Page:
Wednesday, 6 June 2007
New law to help prevent broken contact orders
The Draft Children (Contact) and Adoption Bill has been passed by Parliament. This legislation widens the powers of the court in relation to enforcing Contact Orders where the children are habitually resident in England and Wales.
Previously, the Court had limited powers to compel a resident parent to adhere to a Contact Order. Penalties were limited to committing the resident parent to jail, fining them, or amending the Residence Order in favour of the contact parent.
A Judge would be highly unlikely to fine a parent, or jail them due to the adverse affect on the children of the family. Similarly, a change in residence could cause significant disruption for them. For this reason, many parents and grandparents lost contact with their children, as an implacably hostile resident parent frustrated attempts at contact.
The Court has new powers under this act, both in terms of assisting the parties to reach agreement, and imposing "softer" and more practical penalties. These include:
Measures to Assist
A] The use of family assistance orders with a Court Welfare Officer assisting with contact. (see Section 6(3) of the Act).
B] The Court can direct that a Court Welfare Officer monitors contact (see section 2(2) of the act) for up to 12 months (see section 2(6) of the Act).
C] The Court can require an individual who is a party to contact (e.g. the resident or non-resident parent or others named on the order) to undertake counselling or guidance classes that may assist in maintaining, improving or establishing contact (see section 5(a) of the Act).
Measures to Enforce
D] When a Contact Order is made or varied, a Notice of Warning will now be attached setting out the consequences of failing to adhere to the order (see section 3 of the Act).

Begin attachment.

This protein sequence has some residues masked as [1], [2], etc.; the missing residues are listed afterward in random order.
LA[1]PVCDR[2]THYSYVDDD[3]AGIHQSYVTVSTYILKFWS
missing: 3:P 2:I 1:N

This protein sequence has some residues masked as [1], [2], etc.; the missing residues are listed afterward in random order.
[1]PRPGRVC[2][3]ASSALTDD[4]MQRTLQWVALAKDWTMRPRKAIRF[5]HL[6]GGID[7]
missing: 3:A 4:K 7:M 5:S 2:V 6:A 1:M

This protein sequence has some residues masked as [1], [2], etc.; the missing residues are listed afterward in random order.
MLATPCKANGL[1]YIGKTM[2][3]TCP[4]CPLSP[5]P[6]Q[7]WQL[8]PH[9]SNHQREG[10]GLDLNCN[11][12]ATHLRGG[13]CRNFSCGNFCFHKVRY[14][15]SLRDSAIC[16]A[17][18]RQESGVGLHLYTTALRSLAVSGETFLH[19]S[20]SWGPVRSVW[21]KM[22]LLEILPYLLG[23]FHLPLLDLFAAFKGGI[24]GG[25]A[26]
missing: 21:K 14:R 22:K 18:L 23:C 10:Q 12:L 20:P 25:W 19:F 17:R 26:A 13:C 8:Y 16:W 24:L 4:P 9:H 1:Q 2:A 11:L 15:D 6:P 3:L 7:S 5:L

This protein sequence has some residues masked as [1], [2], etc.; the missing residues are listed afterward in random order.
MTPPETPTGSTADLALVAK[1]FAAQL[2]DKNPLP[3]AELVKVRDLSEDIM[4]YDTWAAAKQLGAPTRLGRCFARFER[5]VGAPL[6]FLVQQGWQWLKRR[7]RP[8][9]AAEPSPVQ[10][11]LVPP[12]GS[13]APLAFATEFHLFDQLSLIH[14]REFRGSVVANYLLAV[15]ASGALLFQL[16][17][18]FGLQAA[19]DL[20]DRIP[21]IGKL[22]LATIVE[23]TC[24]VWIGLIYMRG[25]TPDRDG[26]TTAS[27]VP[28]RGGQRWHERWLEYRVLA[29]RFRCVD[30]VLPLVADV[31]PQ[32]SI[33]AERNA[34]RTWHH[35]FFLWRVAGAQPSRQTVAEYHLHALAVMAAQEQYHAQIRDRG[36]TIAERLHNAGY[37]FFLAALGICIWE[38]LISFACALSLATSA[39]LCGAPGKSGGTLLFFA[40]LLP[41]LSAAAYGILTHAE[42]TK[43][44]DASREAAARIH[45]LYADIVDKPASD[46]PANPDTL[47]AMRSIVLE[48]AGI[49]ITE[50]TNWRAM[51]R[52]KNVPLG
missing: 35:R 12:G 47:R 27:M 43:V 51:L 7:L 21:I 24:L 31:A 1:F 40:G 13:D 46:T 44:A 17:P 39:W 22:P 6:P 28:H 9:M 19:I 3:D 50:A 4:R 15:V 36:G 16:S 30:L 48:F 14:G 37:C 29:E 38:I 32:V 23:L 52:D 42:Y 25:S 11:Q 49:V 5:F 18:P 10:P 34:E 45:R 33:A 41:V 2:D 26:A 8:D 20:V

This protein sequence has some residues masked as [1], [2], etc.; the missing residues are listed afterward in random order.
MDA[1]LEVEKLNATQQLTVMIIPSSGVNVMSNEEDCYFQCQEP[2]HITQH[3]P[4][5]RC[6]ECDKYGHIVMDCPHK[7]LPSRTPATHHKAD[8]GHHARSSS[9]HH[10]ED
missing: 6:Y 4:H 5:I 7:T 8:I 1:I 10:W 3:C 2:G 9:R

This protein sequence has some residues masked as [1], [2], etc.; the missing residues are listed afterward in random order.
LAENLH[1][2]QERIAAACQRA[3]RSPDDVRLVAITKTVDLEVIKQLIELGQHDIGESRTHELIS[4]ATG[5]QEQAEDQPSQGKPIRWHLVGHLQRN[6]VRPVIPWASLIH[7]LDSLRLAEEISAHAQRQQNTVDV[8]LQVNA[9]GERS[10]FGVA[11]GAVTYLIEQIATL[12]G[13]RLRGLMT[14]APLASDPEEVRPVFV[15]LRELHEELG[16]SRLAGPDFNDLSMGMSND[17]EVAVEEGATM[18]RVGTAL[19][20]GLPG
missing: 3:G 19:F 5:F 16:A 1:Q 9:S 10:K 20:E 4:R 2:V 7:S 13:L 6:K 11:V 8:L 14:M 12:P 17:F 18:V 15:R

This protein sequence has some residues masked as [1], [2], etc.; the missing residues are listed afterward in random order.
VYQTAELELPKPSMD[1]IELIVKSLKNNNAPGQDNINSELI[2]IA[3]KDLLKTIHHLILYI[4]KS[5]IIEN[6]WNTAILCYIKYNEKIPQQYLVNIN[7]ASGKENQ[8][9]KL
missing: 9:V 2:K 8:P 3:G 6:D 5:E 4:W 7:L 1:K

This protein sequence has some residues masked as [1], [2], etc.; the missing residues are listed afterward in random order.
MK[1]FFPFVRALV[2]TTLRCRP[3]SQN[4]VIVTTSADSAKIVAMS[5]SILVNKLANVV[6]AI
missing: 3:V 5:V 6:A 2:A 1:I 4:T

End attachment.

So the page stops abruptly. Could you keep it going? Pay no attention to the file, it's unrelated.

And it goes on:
E] The Court can fine the party responsible for the breach in the event that the other party has suffered financial loss as a result of the breach e.g. for cancelled holidays (see section 5 of the Act).
F] Where it is proven beyond reasonable doubt that a person has failed to comply with the terms of a Contact Order, the Court can make an 'enforcement order' requiring that the person undertake unpaid work e.g. community service (see section 4(2) of the Act).
The Court will not make an enforcement order or compensation order if the person in breach of the Contact Order has a 'reasonable' excuse for the breach having occurred. The person in breach of the Contact Order bears the responsibility for proving they have such an reasonable excuse (see section 4(4) of the Act).
It's anticipated that the new measures contained within the act will start to come into force from October 2007, with the parts relating to Family Assistance Orders and Risk Assessment coming in first.
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